You’ve faced QB Sam Bradford twice a year. Obviously, Chip coached him in Philly. What are your thoughts on him as a player?
“You know, we didn’t play them last year, so I haven’t studied him in relative to what he did with coach’s offense. But, he’s a good football player. He made a lot of plays for them, does a lot of good things. Without having great working knowledge, because once again I have not studied him in-depth.”
Well, I mean, formally you played him twice a year when he was with St. Louis.
“Well, we played against him, and when we played against him thought no differently. He’s a good football player. I don’t know what else, I mean, he does a lot of things well. He’s not a runner. He’s a passer. He’s a pocket player and does a lot of good things from the pocket. Smart football player.”
Would it be safe to say you’ll be looking at quarterbacks in free agency also for that or do you feel you’re OK with your veterans?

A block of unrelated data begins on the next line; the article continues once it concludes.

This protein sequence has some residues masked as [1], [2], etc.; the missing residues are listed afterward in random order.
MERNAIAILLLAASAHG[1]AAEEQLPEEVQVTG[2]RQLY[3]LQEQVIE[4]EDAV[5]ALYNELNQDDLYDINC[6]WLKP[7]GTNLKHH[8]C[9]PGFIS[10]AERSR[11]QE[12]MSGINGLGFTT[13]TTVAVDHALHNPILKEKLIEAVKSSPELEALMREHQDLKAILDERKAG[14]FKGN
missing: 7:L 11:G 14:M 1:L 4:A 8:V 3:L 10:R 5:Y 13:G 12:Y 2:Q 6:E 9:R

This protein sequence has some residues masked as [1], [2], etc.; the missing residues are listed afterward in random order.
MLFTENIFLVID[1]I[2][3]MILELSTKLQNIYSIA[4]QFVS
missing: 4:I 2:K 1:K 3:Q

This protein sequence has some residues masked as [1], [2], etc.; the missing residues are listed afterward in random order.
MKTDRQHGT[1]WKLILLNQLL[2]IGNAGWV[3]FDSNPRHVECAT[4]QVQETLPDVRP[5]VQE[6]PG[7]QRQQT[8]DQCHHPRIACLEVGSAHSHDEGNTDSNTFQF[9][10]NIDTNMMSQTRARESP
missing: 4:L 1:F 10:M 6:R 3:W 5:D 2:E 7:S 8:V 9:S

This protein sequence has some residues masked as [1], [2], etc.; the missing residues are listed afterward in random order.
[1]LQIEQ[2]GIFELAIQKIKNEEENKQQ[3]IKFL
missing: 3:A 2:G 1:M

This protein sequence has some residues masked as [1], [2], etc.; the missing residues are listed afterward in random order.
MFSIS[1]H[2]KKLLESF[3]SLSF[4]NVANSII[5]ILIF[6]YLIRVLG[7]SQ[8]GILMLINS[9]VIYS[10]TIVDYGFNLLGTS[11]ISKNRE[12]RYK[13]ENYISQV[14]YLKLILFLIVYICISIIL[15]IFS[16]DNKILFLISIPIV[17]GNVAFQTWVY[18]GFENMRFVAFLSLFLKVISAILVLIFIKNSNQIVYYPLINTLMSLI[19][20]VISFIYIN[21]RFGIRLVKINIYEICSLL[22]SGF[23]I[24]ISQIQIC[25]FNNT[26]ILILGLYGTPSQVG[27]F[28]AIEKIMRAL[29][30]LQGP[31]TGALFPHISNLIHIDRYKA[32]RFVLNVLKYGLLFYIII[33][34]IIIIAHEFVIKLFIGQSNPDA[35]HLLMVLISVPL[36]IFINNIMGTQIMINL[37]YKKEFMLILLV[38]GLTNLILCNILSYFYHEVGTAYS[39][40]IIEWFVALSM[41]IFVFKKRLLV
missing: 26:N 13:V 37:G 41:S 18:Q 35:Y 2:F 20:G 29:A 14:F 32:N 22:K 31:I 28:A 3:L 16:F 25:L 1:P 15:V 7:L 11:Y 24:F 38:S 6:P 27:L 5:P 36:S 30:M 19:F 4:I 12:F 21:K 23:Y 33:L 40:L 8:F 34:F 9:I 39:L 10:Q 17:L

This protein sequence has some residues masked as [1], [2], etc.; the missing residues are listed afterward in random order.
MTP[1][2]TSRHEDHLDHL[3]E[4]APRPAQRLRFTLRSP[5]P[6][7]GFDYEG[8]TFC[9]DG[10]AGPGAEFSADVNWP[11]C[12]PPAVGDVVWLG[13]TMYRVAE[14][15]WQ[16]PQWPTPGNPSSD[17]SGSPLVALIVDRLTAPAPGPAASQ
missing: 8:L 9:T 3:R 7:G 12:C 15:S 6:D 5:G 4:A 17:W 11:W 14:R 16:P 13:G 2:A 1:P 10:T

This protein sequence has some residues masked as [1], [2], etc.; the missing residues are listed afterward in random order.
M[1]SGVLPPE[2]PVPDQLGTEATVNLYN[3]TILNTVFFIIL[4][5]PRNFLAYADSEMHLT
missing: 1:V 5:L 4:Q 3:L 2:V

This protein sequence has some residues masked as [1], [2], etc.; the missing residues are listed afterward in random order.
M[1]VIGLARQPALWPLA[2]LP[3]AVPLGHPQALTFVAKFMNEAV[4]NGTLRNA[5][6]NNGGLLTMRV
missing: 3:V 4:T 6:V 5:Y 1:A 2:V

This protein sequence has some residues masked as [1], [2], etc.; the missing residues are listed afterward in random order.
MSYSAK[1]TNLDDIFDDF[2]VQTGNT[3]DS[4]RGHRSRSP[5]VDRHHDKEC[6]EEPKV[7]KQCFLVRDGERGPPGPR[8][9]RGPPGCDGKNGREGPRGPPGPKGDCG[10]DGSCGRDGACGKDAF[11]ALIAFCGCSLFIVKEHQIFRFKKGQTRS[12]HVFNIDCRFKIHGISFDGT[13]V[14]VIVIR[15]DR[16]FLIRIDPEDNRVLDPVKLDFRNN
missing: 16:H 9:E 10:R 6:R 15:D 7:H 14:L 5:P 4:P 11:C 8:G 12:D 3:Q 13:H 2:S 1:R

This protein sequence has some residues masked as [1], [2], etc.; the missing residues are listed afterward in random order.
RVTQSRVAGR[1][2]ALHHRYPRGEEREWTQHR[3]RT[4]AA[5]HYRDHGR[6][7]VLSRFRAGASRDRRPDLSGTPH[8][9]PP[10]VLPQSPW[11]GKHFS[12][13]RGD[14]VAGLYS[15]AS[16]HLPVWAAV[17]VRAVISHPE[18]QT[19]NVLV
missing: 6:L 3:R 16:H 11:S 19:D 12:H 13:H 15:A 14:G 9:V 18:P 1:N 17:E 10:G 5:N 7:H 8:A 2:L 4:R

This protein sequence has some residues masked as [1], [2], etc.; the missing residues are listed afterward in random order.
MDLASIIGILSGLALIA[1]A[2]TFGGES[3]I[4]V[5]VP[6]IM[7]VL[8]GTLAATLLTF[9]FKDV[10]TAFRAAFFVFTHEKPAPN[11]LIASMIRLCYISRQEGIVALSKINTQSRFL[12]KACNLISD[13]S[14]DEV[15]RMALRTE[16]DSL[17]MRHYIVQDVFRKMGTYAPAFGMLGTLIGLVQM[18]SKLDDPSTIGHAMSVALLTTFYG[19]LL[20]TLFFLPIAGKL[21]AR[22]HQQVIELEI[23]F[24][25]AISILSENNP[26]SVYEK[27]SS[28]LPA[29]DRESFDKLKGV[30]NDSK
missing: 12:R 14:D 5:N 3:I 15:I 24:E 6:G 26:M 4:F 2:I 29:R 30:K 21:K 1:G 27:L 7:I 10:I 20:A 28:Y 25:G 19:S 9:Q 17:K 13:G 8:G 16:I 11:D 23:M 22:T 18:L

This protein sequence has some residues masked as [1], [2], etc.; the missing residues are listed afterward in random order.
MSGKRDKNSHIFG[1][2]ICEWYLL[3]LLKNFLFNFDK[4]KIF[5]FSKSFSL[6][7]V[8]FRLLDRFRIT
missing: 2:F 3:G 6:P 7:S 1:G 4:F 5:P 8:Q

“Well, we feel pretty good with the guys we have, but we’re always looking. We’re always looking. And we’re certainly going to scour this draft and the free agency market that’s out there. There’s obviously not a lot of quarterbacks that make it to free agency, as we know. But, we’re going to look at every avenue.”
I know you mentioned you like size in a quarterback. When you see what Buffalo Bills QB Tyrod Taylor was able to do with the Bills, does it make you look at some of these other sized mobile quarterbacks in the draft a little bit differently?
“Yeah, like I said earlier with that question, quarterbacks of all shapes and sizes have had success in this league. We’re going to look at every one. We’re not going to pigeonhole ourselves and say, ‘They’ve got to be 6-3 or taller, or 6-4 or taller. They’ve got to be 220 or bigger.’ We’re not going to do that. We’re going to look at everybody that’s available and put a value on them for what we think they’re value is for us.”